By definition, the TATA is an autonomous and specialized entity, independent of the customs service and the tax administration. It is authorized to hear and resolve all cases in customs and tax matters in the last instance, through administrative channels. Its resolutions exhaust the administrative process, although they may be appealed by means of appeals for protection or administrative litigation.
In practice, for some years now, “both the TATA and the customs administration have been acting out of voracity for tax collection. It seems that they are oriented to rule in favor of the claimant when the amounts do not exceed 5,000 dollars, but above that amount, it is impossible to win a case”, says Arturo.
‘Gerardo’, a high-level executive of a customs company, assures that “Customs uses different figures to charge more. If the declared value is $20,000, they say that in their database it appears that it is $30,000, and on that basis they calculate taxes.”
His perception is that this became more acute in 2018, because as of that year, it became more frequent for an importer to have the laws applied to him in a discretionary manner. Businessmen in the sector come to know about these cases, because the aggrieved party appeals to the Chamber of Customs Agents and Warehousemen of Nicaragua (Cadaen), to draw up an appeal and present it to the clearing customs.
Then, when the response is negative, which it almost always is, you can go to the Director General of Customs Services, who almost always ratifies the decision of the customs clearance office, before which, there is still the instance of the TATA, which in most cases, ends up ruling ‘not applicable’.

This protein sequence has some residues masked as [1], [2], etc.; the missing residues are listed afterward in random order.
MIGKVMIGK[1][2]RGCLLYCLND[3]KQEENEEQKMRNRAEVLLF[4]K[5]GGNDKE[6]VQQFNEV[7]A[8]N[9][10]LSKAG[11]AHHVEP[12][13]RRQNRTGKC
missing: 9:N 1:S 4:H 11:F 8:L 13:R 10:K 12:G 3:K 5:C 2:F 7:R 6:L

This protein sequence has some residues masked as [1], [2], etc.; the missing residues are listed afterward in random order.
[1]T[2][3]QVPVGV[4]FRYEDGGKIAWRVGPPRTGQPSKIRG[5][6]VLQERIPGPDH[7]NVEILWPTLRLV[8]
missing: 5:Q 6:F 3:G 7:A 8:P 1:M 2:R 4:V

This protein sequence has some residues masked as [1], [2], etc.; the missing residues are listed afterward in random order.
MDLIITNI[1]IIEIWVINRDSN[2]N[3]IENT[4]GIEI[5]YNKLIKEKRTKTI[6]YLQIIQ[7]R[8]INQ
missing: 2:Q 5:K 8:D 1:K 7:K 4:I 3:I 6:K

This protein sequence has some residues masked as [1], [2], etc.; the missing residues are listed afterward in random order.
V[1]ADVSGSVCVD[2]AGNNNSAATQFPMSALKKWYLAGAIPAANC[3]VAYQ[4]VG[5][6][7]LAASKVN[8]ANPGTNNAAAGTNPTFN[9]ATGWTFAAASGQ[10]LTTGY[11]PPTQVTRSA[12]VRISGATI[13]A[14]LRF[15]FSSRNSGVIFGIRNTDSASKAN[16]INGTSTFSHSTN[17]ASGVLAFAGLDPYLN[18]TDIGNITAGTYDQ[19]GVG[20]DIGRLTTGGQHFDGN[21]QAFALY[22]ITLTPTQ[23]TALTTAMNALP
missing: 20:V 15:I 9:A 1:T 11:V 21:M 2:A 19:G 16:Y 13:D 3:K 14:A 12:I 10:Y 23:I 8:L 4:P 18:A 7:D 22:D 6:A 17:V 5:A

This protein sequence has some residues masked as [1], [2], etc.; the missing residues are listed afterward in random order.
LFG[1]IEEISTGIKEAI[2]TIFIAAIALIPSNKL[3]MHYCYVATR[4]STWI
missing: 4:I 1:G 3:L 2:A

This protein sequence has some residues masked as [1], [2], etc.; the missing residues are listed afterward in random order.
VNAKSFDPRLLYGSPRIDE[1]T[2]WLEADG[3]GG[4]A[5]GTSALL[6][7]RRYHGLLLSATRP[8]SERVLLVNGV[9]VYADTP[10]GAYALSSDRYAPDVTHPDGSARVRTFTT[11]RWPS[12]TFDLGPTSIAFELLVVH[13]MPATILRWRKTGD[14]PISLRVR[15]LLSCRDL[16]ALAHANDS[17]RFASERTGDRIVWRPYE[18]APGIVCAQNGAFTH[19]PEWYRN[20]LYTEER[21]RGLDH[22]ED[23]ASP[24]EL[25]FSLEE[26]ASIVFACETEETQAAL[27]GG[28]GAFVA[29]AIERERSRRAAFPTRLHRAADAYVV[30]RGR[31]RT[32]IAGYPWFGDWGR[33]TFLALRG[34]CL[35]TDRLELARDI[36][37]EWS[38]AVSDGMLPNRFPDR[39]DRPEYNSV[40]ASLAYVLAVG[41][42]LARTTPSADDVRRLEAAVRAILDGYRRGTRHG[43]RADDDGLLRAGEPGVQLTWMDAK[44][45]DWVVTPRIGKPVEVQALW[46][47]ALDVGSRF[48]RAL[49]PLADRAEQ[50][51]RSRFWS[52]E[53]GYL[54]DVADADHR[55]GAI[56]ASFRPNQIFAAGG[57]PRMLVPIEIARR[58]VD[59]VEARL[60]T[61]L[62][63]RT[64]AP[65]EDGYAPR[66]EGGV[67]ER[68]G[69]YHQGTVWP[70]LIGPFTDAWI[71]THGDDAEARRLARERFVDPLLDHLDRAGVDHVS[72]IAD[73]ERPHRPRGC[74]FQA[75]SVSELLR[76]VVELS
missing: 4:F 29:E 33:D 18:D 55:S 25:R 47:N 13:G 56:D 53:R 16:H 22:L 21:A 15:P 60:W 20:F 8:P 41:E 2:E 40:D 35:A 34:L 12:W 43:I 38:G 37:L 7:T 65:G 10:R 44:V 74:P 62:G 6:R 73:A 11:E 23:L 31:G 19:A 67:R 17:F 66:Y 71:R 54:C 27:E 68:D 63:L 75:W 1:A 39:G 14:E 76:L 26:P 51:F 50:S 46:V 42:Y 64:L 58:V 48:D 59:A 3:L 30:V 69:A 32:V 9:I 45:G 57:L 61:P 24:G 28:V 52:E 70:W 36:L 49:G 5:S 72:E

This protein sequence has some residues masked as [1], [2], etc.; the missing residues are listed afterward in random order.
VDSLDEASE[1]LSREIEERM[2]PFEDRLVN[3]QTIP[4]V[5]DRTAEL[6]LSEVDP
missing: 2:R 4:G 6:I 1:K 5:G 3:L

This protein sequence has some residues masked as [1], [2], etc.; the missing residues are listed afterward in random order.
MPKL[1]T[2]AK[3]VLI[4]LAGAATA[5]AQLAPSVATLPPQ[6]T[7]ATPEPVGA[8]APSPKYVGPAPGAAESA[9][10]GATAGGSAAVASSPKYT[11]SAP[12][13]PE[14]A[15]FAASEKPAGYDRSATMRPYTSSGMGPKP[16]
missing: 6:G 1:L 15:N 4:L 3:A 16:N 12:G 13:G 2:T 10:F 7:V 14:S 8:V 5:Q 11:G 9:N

“Before, when you went to the Tribunal – because your evidence was strong – you won the case, but as of 2018, no matter how strong your evidence is, you will always get negative answers. There is a unity between Customs and the Tribunal, which has already lost its impartiality. We are totally defenceless,” assured ‘Gerardo’, a high-level executive of a customs company.
“When they apply a doubt of value, even if the importer can prove how much he actually paid to his foreign supplier, Customs and the Court reject that evidence, and force you to pay what they say it should be”, fines included, reiterated ‘Gerardo’.
This is what happened to ‘Leonardo’, a businessman who has to import raw materials to keep his business running. He recalls an occasion when his business was affected by one of these undue charges, so they asked for the support of a trade organization associated with the Superior Council of Private Enterprise (Cosep), an entity that helped them to prepare a letter that they sent to the competent authority.
The response was as expected: “‘file an appeal. We presented it, and they answered by asking for a lot of documents about the import process that we did not have at that moment. In the end we ended up paying the value doubt, plus ten additional days of warehousing, floor delay, carrier cost. We paid triple, so from then on, we pay what they ask for, because we learned that you will never beat them.”
Pay up, and they leave you alone… for a while
Being left alone is, again, one of the reasons why ‘Raphael’, the manager of the company that imports food products, was happy to pay a little less than 300,000 dollars in total, because both DGI and DGA employees who communicated with him had already informed him that he would have to pay them almost 600,000 dollars to recover his merchandise.
“They caused the problem, and then gave us the solution”, he explains, recalling that their dispute with Customs was “relatively small” – in the range of US$20,000 – and ended up being resolved with a payment of US$30,000, “including overcharges”.
That was no big deal, compared to the DGI’s claim, which imposed a $200,000 charge on them, which they refused to pay, thinking it was better to fight in court rather than give away all that money.
After making all the appeals, and finding that they could not win because the system had closed ranks against them, the company gave up and decided to pay, but by then, the cost had tripled, and was approaching $600,000, until a manager approached them, and told them that their problem could be solved with $250,000.